Trump's plan to get out of Syria is collapsing already
- President Trump declared on December 19 that ISIS was "defeated in Syria" and that US troops would therefore leave.
- The situation is much more complicated.
- The US wants Turkey to hold the line and take on the remnants of ISIS, which is not totally defeated.
- It also wants assurances that Turkey will not attack Kurdish militants in Syria, which Turkey considers terrorists.
- US National Security Adviser John Bolton went to Turkey this week to secure these.
- But Turkish President Recep Tayyip Erdogan on Tuesday refused to agree to Bolton's conditions and said he "made a serious mistake."
- It is not clear how Trump will be able to deliver on his promise if the US and Turkey cannot agree.
President Donald Trump's controversial plan to pull US troops out of Syria is starting to fall apart already, because Turkey - which the US wants to step up when it leaves - won't agree to the White House's terms.
The cracks in the plan became evident today when Turkish President Recep Tayyip Erdogan publicly condemned National Security Advisor John Bolton, who is visiting the country to insist that Turkey fulfills the criteria for a US withdrawal.Bolton told reporters on Sunday that he would seek Turkey's assurance that it will not attack Kurdish militants in northern Syria after the US is gone.
US forces in Syria currently fight alongside the People's Protection Units (YPG), a Kurdish militia in Syria.
Turkey considers the YPG to be terrorists, because of their connection to the Kurdistan Workers' Party (PKK), a group in Turkey which Ankara considers a terrorist organization.
The US believes that its withdrawal from Syria could leave YPG fighters vulnerable to Turkish attacks.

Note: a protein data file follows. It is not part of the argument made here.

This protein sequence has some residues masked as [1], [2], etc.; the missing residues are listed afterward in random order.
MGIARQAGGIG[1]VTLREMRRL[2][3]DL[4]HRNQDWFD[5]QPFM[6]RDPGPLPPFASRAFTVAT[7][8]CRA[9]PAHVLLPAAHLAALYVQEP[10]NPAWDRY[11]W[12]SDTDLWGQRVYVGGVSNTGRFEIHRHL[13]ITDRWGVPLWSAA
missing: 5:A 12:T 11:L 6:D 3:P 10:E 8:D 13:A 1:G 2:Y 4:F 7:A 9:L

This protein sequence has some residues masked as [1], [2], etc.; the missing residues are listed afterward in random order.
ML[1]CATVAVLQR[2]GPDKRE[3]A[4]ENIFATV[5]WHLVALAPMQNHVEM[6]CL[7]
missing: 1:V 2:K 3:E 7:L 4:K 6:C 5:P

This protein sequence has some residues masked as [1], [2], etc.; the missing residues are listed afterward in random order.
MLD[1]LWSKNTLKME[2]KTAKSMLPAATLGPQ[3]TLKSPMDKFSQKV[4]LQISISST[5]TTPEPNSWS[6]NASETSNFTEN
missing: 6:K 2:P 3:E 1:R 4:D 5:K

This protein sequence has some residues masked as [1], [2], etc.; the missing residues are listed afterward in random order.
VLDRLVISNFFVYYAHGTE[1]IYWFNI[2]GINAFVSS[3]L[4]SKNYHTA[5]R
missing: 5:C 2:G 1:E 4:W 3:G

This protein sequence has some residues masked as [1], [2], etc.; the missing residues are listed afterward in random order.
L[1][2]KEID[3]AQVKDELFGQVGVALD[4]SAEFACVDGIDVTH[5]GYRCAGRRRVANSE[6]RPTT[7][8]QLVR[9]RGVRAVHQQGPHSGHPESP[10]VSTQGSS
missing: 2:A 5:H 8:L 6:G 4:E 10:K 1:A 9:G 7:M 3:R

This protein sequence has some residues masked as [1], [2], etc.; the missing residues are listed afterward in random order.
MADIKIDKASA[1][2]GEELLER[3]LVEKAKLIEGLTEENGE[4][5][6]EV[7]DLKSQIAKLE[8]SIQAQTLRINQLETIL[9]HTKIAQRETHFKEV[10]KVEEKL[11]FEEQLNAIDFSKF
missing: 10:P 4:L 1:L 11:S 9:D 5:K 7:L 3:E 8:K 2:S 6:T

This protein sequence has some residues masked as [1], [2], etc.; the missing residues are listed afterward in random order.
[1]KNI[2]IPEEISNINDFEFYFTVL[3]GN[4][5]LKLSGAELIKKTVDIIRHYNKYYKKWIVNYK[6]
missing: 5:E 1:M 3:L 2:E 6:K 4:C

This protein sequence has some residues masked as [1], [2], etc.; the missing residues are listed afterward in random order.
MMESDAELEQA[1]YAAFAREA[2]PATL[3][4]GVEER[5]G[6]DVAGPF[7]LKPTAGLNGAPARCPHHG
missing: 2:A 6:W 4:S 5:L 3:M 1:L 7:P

Bolton said on Sunday, according to the BBC: "We don't think the Turks ought to undertake military action that is not fully co-ordinated with and agreed to by the United States."He said the conditions are "at a minimum so they don't endanger our troops, but also so that they meet the President's requirement that the Syrian opposition forces that have fought with us are not endangered."
Erdogan on Tuesday refused to give such assurance, and slammed Bolton's thinking as "a serious mistake."
He told his AK Party at the Turkish parliament in Ankara, according to Reuters: "If they are terrorists, we will do what is necessary no matter where they come from."
"Bolton has made a serious mistake and whoever thinks like this has also made a mistake. It is not possible for us to make compromises on this point."
He added, according to Ragip Soylu, the Turkey correspondent at the Qatari-funded Middle East Eye: "Saying that Turkey targets Syrian Kurds, which is a lie itself, is the lowest, most dishonorable, ugliest, most banal slander ever."
Bolton, who is in the Middle East this week, will leave Turkey on Tuesday without meeting Erdogan at all, the Associated Press reported. Erdogan, however, told reporters that Bolton had met with his Turkish counterpart.
Trump announced his decision to pull all 2,000 troops out of Syria on December 19, claiming that it was because "we have defeated ISIS in Syria" - contradicting analyses from the US-led coalition that the "mission in northeast Syria remains unchanged."
The president appeared to walk back his claim the next day, saying in a tweet: "Does the USA want to be the Policeman of the Middle East, getting NOTHING but spending precious lives and trillions of dollars protecting others who, in almost all cases, do not appreciate what we are doing? ... Time for others to finally fight."
The decision to withdraw from Syria has been controversial. Jim Mattis, the former US defense secretary, and Brett McGurk, who was the top US official leading the 79-nation fight against ISIS, both resigned over it.